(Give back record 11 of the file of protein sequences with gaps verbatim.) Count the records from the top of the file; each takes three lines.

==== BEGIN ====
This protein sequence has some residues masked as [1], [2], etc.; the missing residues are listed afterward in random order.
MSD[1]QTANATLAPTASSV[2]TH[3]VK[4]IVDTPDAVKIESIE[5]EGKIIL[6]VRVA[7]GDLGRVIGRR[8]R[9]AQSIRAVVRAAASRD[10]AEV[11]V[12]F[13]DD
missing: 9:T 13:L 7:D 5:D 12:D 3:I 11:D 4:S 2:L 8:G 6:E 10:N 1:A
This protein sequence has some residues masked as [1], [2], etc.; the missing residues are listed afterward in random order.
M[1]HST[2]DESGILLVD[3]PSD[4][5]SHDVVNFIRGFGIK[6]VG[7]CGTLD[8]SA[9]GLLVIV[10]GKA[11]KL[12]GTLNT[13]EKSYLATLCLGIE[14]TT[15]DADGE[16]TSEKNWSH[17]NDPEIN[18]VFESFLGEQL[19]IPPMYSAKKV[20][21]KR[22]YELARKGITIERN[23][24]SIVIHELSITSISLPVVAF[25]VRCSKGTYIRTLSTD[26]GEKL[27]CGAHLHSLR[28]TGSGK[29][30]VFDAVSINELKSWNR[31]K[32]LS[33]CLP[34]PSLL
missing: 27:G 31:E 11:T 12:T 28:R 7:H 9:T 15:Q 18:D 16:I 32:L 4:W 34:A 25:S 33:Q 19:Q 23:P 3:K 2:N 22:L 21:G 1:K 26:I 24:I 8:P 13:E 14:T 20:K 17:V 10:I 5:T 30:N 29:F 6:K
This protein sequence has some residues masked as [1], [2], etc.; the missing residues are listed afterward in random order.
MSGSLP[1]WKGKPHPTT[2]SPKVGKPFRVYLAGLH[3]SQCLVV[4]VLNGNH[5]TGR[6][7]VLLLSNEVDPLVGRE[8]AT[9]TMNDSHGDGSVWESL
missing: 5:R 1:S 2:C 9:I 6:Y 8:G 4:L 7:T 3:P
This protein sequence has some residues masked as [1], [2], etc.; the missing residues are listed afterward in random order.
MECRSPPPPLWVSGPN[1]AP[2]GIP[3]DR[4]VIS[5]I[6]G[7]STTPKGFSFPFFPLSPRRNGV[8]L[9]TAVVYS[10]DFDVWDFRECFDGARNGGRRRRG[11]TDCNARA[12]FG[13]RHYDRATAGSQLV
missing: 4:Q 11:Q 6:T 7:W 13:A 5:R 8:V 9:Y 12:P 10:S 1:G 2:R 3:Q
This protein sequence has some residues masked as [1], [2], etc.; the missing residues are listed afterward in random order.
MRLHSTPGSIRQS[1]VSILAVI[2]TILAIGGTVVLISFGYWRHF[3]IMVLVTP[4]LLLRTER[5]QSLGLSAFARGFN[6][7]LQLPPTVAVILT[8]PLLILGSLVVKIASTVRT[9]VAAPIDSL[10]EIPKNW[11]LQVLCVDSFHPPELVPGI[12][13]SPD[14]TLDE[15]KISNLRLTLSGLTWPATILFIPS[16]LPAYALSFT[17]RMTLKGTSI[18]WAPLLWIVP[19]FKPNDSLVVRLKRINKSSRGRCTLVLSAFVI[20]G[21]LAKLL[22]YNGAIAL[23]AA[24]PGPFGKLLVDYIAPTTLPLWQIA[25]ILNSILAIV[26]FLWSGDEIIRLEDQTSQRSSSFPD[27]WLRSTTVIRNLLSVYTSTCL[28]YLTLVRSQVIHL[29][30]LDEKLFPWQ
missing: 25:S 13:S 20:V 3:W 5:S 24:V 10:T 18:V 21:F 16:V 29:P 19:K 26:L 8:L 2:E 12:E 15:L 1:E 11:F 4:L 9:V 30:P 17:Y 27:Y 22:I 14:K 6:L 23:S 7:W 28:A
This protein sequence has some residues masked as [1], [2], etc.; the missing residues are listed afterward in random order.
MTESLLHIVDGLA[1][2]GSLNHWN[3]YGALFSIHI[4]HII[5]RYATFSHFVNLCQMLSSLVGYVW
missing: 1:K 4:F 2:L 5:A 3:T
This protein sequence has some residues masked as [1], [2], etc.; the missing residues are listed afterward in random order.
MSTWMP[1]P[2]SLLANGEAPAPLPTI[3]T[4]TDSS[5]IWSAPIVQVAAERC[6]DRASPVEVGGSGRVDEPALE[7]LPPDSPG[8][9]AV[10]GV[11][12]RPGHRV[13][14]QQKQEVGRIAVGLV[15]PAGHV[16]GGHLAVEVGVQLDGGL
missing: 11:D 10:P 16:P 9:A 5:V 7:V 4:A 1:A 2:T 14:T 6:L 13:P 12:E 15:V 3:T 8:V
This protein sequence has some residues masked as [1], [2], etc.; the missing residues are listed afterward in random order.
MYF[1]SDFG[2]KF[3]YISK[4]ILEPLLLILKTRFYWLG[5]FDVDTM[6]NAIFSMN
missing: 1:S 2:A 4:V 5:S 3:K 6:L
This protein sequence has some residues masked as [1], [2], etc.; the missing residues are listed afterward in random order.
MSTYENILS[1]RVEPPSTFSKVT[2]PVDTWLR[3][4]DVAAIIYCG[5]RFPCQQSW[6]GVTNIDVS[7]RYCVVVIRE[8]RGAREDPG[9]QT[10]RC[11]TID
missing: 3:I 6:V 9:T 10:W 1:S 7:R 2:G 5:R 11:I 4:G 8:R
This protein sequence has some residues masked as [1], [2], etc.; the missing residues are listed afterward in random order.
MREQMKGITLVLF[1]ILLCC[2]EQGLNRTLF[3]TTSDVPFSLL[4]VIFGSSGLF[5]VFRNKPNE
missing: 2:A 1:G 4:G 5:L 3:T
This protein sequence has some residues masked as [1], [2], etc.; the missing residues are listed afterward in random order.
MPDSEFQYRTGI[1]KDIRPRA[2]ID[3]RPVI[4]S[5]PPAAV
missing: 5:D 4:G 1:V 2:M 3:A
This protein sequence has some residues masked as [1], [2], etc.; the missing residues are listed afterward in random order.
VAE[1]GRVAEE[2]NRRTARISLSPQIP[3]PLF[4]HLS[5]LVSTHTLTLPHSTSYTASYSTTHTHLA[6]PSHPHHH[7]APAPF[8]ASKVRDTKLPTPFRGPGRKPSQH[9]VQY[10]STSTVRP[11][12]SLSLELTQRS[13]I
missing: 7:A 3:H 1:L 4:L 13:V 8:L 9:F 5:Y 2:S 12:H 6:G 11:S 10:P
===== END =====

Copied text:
This protein sequence has some residues masked as [1], [2], etc.; the missing residues are listed afterward in random order.
MPDSEFQYRTGI[1]KDIRPRA[2]ID[3]RPVI[4]S[5]PPAAV
missing: 5:D 4:G 1:V 2:M 3:A